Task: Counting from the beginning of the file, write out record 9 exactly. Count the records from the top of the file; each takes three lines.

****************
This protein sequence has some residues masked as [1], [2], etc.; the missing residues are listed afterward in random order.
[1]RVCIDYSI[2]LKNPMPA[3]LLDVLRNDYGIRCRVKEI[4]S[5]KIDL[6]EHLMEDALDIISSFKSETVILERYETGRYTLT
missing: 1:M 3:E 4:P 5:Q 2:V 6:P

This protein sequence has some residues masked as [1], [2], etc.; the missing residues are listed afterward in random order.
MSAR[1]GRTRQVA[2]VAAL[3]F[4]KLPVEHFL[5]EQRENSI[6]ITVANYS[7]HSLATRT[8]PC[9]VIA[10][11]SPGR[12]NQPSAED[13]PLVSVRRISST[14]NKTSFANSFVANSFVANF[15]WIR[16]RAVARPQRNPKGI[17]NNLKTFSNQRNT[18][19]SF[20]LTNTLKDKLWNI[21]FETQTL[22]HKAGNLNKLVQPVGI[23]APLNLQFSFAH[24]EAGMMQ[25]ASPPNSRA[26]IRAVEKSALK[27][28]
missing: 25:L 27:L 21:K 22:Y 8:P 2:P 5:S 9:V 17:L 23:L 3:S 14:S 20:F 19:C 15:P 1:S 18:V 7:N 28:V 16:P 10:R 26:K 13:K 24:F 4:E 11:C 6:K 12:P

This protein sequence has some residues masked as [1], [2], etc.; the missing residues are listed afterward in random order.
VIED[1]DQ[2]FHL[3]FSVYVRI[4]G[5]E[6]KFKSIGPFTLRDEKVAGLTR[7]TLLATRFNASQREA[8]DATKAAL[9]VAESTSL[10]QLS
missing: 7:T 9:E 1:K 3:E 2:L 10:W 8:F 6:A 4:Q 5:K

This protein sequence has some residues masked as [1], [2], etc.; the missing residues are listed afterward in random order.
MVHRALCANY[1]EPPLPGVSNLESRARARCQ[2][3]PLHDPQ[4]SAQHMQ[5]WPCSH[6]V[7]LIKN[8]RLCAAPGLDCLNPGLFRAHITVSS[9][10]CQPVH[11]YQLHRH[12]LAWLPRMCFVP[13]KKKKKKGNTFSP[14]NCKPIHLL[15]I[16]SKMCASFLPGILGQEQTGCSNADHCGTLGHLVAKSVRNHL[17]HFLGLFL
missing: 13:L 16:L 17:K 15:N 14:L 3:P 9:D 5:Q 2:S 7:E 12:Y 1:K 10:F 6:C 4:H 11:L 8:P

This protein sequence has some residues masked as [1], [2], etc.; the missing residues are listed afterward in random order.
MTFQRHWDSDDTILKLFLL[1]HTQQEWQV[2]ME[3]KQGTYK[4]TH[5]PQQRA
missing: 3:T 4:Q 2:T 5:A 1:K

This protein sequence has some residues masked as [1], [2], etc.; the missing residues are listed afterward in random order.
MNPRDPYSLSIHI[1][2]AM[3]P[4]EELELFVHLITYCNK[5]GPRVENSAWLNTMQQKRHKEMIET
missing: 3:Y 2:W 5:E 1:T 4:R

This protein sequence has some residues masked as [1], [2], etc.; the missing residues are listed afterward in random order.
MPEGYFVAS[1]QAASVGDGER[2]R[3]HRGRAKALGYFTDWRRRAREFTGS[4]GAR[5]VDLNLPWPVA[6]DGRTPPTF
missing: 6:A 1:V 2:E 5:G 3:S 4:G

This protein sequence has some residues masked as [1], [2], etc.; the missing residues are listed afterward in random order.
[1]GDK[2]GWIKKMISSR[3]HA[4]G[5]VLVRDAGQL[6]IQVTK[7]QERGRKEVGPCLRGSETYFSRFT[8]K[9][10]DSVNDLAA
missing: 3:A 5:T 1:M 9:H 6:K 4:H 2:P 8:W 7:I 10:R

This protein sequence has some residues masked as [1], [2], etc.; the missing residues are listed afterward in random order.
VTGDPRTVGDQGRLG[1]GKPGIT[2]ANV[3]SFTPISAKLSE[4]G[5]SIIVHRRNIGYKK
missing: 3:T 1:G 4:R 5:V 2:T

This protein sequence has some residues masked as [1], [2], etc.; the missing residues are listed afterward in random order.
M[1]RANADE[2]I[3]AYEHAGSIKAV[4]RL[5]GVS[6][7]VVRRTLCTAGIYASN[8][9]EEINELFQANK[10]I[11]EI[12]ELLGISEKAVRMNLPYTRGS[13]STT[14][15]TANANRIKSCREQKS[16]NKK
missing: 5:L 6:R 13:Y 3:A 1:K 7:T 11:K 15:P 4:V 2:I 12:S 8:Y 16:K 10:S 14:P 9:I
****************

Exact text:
This protein sequence has some residues masked as [1], [2], etc.; the missing residues are listed afterward in random order.
VTGDPRTVGDQGRLG[1]GKPGIT[2]ANV[3]SFTPISAKLSE[4]G[5]SIIVHRRNIGYKK
missing: 3:T 1:G 4:R 5:V 2:T